|A Look at the National League West||| Print |||Send|
Written by Daniel Paulling (Contact & Archive) on April 09, 2007
While there isn’t a lot of offensive firepower in the National League’s Western division, there’s plenty of pitching. And as the old saying goes, “Pitching and defense wins championships.” Because no team is extremely well-rounded, whoever comes out of this division probably won’t win the World Series or even travel deep into the postseason. However, this race features a lot of evenly talented teams, and that parity will make for an interesting race into October.
Los Angeles Dodgers
The Cause for Concern: For much of the recent past, offense has been a problem for the Dodgers. Now that JD Drew, the team’s leading home run hitter last year, left town for more money, the problem has become even more exacerbated. The Dodgers don’t boast a cleanup hitter that isn’t past his prime or years from it.
Prediction: 1st place, with 91 wins
San Diego Padres
The Cause for Concern: Who is going to provide the offense? Mike Cameron and Adrian Gonzalez can provide 60 homers combined, but there’s got to be more pop somewhere. If Brian Giles regains his power stroke and Marcus Giles learns how to lead off, then this ballclub will be all right.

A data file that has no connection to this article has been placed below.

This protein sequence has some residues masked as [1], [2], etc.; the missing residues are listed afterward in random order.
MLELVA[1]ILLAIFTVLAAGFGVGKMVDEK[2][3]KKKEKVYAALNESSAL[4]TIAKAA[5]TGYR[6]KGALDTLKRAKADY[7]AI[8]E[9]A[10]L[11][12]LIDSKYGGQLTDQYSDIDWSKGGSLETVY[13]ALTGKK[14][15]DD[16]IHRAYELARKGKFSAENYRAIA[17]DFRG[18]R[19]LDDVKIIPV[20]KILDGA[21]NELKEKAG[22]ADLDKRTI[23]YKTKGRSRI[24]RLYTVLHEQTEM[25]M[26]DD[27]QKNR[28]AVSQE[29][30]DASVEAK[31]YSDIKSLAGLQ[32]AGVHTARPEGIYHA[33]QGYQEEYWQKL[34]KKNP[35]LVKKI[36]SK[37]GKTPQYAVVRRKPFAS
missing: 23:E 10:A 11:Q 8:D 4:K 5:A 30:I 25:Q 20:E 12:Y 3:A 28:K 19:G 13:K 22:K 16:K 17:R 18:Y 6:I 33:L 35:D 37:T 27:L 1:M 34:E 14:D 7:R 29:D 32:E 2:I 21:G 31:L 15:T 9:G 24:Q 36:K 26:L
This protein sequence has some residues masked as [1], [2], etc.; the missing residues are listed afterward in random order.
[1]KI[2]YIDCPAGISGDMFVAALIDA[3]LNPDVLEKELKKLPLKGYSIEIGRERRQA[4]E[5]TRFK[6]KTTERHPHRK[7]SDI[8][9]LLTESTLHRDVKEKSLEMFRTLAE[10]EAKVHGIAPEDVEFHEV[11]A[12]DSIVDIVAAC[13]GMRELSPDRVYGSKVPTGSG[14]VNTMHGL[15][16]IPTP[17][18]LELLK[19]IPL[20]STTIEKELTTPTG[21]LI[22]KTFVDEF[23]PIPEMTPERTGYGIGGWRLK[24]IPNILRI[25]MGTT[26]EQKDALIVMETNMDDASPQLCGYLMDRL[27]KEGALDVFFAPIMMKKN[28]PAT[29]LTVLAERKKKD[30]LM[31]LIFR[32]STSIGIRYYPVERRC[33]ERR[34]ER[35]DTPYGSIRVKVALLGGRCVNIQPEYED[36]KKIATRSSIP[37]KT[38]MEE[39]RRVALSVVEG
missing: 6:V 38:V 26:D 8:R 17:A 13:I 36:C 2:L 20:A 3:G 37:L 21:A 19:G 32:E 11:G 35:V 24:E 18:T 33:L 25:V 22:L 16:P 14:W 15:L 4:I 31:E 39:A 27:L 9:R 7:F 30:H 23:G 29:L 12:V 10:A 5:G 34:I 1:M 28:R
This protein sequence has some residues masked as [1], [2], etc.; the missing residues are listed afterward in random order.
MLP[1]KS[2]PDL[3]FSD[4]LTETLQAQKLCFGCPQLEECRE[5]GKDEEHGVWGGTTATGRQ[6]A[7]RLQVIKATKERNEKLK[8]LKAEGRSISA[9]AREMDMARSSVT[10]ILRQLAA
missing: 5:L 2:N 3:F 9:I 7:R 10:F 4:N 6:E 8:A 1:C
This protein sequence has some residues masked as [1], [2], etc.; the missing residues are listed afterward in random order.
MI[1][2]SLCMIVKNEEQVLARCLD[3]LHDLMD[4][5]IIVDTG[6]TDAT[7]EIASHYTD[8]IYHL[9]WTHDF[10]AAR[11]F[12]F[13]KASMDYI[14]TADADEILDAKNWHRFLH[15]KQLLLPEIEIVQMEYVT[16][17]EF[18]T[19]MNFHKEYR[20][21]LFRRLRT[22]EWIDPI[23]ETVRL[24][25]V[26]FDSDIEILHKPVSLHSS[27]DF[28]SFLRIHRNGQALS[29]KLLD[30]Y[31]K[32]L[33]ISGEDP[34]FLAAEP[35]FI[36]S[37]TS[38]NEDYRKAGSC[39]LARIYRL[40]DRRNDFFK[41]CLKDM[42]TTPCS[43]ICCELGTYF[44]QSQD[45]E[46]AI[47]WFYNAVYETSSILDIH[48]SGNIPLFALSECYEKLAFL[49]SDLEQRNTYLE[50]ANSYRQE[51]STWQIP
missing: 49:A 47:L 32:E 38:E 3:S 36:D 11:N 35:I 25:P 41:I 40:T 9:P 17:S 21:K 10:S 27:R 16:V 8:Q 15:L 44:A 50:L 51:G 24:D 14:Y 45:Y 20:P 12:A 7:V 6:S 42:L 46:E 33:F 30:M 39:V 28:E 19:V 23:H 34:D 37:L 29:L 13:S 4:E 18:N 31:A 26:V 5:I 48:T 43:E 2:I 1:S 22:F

Prediction: 2nd place, with 89 wins
The Cause for Concern: The Diamondbacks are in a unique position where they can contend while featuring a ton of young players. Only Orlando Hudson, Eric Byrnes, and Chad Tracy have spent more than two years in the major leagues and are starting. With this many youngsters, expect a roller coaster ride for the Diamondbacks.
Prediction: 3rd place, with 85 wins
The Cause for Concern: The Rockies lack depth. Outside of Holliday, Atkins, and Hawpe, Todd Helton is the only other hitter who can contribute much. The rotation has a few journeymen types, and closer Brian Fuentes is the only reliever many teams would love to have.
Prediction: 4th place, with 82 wins
San Francisco Giants
The Cause for Concern: The Giants are an ancient team as currently constructed, one that can only be measured utilizing carbon dating. The youngest starter, third baseman Pedro Feliz, is 31. There are four players in the everyday lineup older than 35. If things weren’t bad enough, the farm system is years away from producing a legitimate position playing prospect.Prediction: 5th place, with 76 wins